Genome-wide analysis of ARS (autonomously replicating sequence) binding factor 1 (Abf1p)-mediated transcriptional regulation in Saccharomyces cerevisiae

Tsuyoshi Miyake, Justin Reese, Christian M. Loch, David T. Auble, Rong Li

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34 Scopus citations

Abstract

Autonomously replicating sequence-binding factor-1 (Abf1p) is an essential sequence-specific transcription factor in Saccharomyces cerevisiae that participates in multiple nuclear events including DNA replication, transcription activation, and gene silencing. Numerous gene-specific analyses have implicated Abf1p in the transcriptional control of genes involved in a diverse range of cellular functions, leading to the notion that Abf1p acts as a global transcriptional regulator. Here we report findings from a genome-wide comparison of the gene expression profiles in the wild-type and abf1-1 temperature-sensitive mutant. The study identifies a total of 86 Abf1p-regulated genes (1.4% of the genome) of which 50 are activated and 36 are repressed by Abf1p. Interestingly, Abf1p binds to its own promoter in vivo and strongly represses its own transcription, suggesting a potential negative regulatory loop in Abf1p-mediated gene regulation. A comparison of our microarray data with the available databases reveals a significant overlap of genes regulated by Abf1p and those by several general transcription factors such as Mot1p and TAFs (TATA-binding protein-associated factors). Different mutant alleles of abf1 affect Abf1p-mediated transcription in a gene-dependent manner. Furthermore, Abf1p in vivo is associated with the promoter region of most Abf1p-activated but not with that of most Abf1p-repressed genes. Taken together, these results strongly suggest distinct underlying mechanisms by which Abf1p regulates gene expression.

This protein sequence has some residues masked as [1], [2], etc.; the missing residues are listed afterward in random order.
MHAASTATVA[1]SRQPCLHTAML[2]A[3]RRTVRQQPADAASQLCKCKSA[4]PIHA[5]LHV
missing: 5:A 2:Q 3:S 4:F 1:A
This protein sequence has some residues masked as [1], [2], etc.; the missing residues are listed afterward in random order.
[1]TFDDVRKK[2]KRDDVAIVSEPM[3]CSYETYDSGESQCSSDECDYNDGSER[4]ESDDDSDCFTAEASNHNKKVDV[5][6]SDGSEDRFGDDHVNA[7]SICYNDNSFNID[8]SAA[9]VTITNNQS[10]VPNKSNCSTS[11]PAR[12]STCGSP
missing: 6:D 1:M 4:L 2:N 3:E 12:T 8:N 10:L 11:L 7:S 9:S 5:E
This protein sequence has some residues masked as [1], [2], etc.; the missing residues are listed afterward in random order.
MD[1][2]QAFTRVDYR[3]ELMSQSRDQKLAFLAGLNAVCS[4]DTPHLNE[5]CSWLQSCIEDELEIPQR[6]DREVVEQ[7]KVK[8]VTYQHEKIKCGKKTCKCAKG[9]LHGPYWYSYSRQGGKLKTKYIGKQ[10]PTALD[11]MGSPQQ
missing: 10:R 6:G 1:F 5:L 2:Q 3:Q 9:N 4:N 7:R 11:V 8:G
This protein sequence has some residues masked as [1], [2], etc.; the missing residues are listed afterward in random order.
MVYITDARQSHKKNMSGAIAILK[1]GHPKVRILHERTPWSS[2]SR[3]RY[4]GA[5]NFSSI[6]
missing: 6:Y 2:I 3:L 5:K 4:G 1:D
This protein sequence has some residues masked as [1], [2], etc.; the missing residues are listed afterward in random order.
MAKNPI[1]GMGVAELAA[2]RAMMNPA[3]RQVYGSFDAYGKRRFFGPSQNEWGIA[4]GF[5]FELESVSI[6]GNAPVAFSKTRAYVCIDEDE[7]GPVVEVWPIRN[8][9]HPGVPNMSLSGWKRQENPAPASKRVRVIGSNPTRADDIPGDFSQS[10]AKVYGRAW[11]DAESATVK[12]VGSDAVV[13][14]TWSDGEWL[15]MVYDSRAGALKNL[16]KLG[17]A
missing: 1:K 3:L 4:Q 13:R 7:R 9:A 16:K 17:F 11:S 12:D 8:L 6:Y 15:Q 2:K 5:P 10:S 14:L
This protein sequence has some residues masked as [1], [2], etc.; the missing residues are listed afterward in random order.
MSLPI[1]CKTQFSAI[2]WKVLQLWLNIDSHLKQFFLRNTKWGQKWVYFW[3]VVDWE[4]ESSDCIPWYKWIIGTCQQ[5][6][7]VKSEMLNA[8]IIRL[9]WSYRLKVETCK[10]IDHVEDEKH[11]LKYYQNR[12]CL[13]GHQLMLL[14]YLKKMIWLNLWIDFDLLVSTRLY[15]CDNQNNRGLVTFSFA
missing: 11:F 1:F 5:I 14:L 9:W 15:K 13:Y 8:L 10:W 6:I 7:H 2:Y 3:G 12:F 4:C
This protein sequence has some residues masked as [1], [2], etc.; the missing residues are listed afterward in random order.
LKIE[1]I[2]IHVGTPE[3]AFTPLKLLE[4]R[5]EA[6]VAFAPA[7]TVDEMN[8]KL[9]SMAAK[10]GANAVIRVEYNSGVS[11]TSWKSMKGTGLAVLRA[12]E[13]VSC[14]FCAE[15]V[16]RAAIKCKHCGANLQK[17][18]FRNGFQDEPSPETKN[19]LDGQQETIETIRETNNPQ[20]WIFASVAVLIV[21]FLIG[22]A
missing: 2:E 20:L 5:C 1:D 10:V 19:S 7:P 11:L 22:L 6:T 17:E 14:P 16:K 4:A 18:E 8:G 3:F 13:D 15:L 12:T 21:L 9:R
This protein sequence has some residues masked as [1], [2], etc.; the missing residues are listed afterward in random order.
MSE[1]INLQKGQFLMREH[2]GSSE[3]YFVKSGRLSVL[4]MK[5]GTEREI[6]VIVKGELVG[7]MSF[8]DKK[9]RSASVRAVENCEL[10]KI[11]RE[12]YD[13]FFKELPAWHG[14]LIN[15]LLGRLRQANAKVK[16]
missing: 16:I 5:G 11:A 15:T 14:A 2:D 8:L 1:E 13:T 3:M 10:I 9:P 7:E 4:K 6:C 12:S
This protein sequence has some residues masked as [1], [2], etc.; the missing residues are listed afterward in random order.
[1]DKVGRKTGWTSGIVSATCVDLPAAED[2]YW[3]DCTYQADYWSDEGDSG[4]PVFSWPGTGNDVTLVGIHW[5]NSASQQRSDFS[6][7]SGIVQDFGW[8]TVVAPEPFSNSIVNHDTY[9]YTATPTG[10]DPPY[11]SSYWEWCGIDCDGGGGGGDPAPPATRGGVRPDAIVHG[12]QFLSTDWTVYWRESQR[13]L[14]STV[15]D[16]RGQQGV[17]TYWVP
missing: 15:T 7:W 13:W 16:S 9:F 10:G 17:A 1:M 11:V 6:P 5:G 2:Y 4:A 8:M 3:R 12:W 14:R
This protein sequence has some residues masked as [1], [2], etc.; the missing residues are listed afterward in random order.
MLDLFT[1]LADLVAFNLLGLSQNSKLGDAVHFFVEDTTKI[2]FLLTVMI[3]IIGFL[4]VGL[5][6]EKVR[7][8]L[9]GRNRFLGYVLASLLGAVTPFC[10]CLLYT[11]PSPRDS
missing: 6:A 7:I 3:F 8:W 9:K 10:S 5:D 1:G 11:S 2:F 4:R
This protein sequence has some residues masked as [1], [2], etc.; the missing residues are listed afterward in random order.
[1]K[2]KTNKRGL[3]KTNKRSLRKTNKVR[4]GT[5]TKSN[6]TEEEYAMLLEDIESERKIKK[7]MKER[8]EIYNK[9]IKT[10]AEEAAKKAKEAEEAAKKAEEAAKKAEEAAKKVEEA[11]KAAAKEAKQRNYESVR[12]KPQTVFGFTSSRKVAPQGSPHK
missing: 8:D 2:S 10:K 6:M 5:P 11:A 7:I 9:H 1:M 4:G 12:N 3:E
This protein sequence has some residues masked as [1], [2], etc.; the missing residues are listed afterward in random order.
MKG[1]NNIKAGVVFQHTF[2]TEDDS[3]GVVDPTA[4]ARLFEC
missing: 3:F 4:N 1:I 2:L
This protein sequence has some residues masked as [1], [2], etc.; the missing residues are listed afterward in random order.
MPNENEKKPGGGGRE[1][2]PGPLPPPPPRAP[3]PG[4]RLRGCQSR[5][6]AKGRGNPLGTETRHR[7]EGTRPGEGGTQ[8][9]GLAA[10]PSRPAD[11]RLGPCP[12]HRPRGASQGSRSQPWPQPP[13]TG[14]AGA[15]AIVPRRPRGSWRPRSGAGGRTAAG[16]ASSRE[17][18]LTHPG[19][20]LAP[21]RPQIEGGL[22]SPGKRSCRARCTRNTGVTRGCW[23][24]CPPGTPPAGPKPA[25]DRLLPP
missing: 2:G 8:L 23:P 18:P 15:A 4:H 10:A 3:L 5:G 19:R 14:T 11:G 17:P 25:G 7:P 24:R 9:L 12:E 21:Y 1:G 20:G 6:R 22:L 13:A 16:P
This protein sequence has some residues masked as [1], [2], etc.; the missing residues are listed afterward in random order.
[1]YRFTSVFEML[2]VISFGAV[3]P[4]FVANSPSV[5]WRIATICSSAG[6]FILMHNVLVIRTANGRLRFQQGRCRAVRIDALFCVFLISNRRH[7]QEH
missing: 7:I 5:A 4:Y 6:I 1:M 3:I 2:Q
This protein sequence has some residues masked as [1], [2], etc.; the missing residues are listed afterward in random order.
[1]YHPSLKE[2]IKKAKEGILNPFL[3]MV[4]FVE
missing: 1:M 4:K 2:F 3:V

Original languageEnglish (US)
Pages (from-to)34865-34872
Number of pages8
JournalJournal of Biological Chemistry
Volume279
Issue number33
DOIs
StatePublished - Aug 13 2004

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ASJC Scopus subject areas

  • Biochemistry
  • Molecular Biology
  • Cell Biology

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